12 Tips For Breathin' Easy
* Make sure your work environment has sufficient ventilation.
* Make sure your respirator has the proper NIOSH designation (for example, N95) for the application.
* Always inspect the respirator before using it. Throw it away if you find cracks, damaged pieces, or other defects.
* Time-use limitations may apply. Change the replacement filter cartridges frequently-at least as frequently as recommended by the manufacturer.
* Check with your local authorities for proper disposal of used respirators.
* Respirators must be worn during all times of exposure, including when mixing paint-not just when shooting it.
* Respirators are not intended for use by children or by anyone with a medical condition that might prevent the safe use of a respirator, such as asthma, emphysema, or a history of heart disease. Those people should consult their doctor before use.
* Respirator filters are working whenever they're exposed to air. Keep respirators in the sealable bag provided by the manufacturer. If you have a shop refrigerator, toss the bag inside to prolong filter life.
* Respirators offer protection only if they fit properly. Use the following test to check the fit. Cartridge-type respirators: Place your hands over the cartridge and inhale. If no air comes through, the respirator fits properly. If air comes through, readjust the straps and try again. Supplied-air respirators: Follow the manufacturer's instructions regarding required airflow. Make sure no air can come in from the outside. Report any problems, especially if you find it difficult to breathe through the mask or if you notice a strange odor or taste.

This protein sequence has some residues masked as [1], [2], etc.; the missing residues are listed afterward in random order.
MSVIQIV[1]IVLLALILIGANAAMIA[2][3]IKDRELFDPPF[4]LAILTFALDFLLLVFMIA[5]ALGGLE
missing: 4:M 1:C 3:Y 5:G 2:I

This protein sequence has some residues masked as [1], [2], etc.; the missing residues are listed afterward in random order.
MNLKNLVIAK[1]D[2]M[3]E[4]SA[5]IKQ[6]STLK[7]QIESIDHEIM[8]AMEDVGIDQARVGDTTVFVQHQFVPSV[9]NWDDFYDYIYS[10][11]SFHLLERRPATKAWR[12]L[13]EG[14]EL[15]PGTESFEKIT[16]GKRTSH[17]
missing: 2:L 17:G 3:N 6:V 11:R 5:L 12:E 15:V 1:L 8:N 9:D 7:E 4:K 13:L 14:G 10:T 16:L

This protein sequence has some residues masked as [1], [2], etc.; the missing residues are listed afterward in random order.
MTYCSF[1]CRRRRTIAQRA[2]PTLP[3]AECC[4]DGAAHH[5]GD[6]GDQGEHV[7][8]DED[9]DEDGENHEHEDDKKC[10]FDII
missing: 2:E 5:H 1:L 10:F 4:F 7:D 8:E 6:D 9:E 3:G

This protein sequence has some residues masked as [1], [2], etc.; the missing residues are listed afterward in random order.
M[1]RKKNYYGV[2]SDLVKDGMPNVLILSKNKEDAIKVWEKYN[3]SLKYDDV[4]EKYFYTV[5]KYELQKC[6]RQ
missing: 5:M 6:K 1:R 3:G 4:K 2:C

* Make sure your beard or other facial hair isn't preventing direct contact with the edge of the respirator and your face. Anything that prevents direct contact for a tight seal will reduce the effectiveness of the respirator.
* If the respirator becomes difficult to breathe through or is damaged, immediately go to a non-contaminated area and replace the respirator.
* Respirators cannot prevent contaminants from entering your body through other routes, such as through the skin. Always wear adequate personal protective equipment, like gloves or other protective clothing.
Isocyanates cannot be detected, so use a supplied-air respirator if you are working with paints containing them. 3M reps recommend leaving this to a professional painter, and they also emphasize that home users cannot easily determine exposure levels and do not have ready access to the type of training, medical evaluation, and fit testing needed to be in compliance with workplace respirator standards. Under these conditions, respirators are intended to help keep non-harmful dusts and certain other particles out of your nose, mouth, and lungs, and with some filters help eliminate annoying odors only. It is important to understand that no respirator will eliminate the inhalation of all particles, nor will it eliminate the risk of disease, illness, or death.
|Substance of Process ||Cartridge ||Filter |
|Aerosol spray cans || OV ||N95 |
|Airbrush (water based) ||- ||N95 |
|Airbrush (solvent-based) || OV ||N95 |
|Lacquers || OV ||— |
|Metal grinding (with no or water-based lubricant) ||- ||N95 |
|Metal grinding (with lubricant) ||- ||P95 |
|Metal melting ||- ||N95 |
|Cadmium ||- ||N100 |
|Lead ||- ||N100 |
|Metal powders ||- ||N95 |
|Paint strippers |
|(solvent type) || OV ||— |
|Solvents || OV ||— |
|Spraying (water based) ||- ||N95 |
|Spraying (solvent-based) || OV ||N95 |
|Welding (metal fumes only) ||- ||N95 |
|Welding (except lead, highly toxic metals) ||- ||N100 |